In the first instance, Tanaka slipped in his opinion that, “A cell phone introduced in custody is very, very dangerous,” nevermind that prosecutor Brandon Fox shot up to object immediately before the statement was fully out.

“Don’t volunteer information,” the judge instructed Tanaka. “Just answer the question, yes or no. And when Mr. Fox stands, you stop talking.”

Tanaka nodded that he would do so.

Sometime later, however, the incident repeated itself. In response to another yes or no question Tanaka answered with a full and decededly provocative sentence. It occurred when one of the defense attorneys asked Tanaka about a time when, sometime after the discovery of the cell phone, he had accompanied an angry Sheriff Baca to a meeting with U.S. Attorney Andre Birotte and other members of Birotte’s office.

In answer Tanaka said this:

“The sheriff was able to communicate to [the U.S. Attorney] that the FBI had committed a crime.”

Before the sentence had made it even half way out into everyone’s hearing, prosecutor Fox had flown to his feet to object.

Judge Anderson’s reaction was just as immediate. He quickly sustained Fox’s objection, then ordered the former undersheriff’s statement stricken from the record. After that, his head snapped around to look directly at Tanaka.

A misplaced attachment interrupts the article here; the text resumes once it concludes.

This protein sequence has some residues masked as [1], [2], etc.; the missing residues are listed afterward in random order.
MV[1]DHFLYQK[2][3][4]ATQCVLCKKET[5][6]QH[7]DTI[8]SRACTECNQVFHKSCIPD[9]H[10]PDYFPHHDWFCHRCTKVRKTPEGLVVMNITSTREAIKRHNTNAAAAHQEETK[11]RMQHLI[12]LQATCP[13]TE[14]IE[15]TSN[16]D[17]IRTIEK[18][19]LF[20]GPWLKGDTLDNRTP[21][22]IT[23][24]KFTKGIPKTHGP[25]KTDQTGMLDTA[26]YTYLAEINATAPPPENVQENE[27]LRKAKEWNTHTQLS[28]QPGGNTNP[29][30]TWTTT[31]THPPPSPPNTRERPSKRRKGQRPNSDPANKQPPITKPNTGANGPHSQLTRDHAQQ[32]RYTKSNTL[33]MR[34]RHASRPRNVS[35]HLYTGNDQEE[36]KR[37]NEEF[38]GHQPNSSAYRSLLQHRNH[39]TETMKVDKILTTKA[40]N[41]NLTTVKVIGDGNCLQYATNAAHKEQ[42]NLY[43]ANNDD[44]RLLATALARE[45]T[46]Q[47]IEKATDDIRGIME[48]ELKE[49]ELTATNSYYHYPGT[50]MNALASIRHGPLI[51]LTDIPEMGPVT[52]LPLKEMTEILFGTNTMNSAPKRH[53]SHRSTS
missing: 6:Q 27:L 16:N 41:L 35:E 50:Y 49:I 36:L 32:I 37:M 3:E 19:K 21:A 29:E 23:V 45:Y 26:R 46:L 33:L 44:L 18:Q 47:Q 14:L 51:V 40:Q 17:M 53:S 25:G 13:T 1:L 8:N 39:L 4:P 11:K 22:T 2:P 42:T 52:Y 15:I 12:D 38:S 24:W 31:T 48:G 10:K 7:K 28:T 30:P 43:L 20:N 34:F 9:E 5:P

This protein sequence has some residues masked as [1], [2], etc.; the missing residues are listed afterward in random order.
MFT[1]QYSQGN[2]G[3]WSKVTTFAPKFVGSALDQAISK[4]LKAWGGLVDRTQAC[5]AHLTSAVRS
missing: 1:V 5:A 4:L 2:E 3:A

Don’t do that again!” Anderson said, visibly furious.

When I talked about the incident later with Krinsky, she told me that Judge Anderson’s reaction was extremely unusual.

“It takes a lot to get a federal judge to admonish a witness in front of a jury,” she said. “What the defense was clearly trying to do was to get from the witness confirmation of its main theories, which was that the FBI took it upon themselves to commit a crime as part of investigating a crime, and that the sheriff’s department was appropriately responding by taking dramatic steps to shut the FBI down.

“This is an incredibly professional and even-handed and even tempered judge,” Krinsky continued. “So for him to be sufficiently upset at the witness to have reacted as he did is not something you see terribly often in federal court and not from a judge who has the temperament of Judge Anderson.”

So why would the presumably legally savvy former undersheriff risk angering a federal judge?

“Witnesses will often try to get out an opinion if they have a vested interest in trying to get that message out,” said Krinsky. “Mr. Tanaka might well have viewed this as an opportunity to deliver his own argument as to why his conduct would justify his own actions as well as that of the defendants.

“It is, after all, highly unusual for a candidate for elected office to be the subject of an ongoing criminal investigation,” she said.

Krinsky was referring to the fact that, during James Sexton’s trial in May, prosecutor Fox made news when he asked Tanaka—–a candidate for sheriff—-if he was aware that he was the subject of an ongoing criminal investigation.


SO WHERE DO WE GO FROM HERE?

This trial is expected to conclude in the next week or so. Then late in June, the prosecution will announce whether or not it intends to refile on Deputy Sexton. Most trial watchers assume that the outcome of the present trial will have at least something to do with the Sexton decision.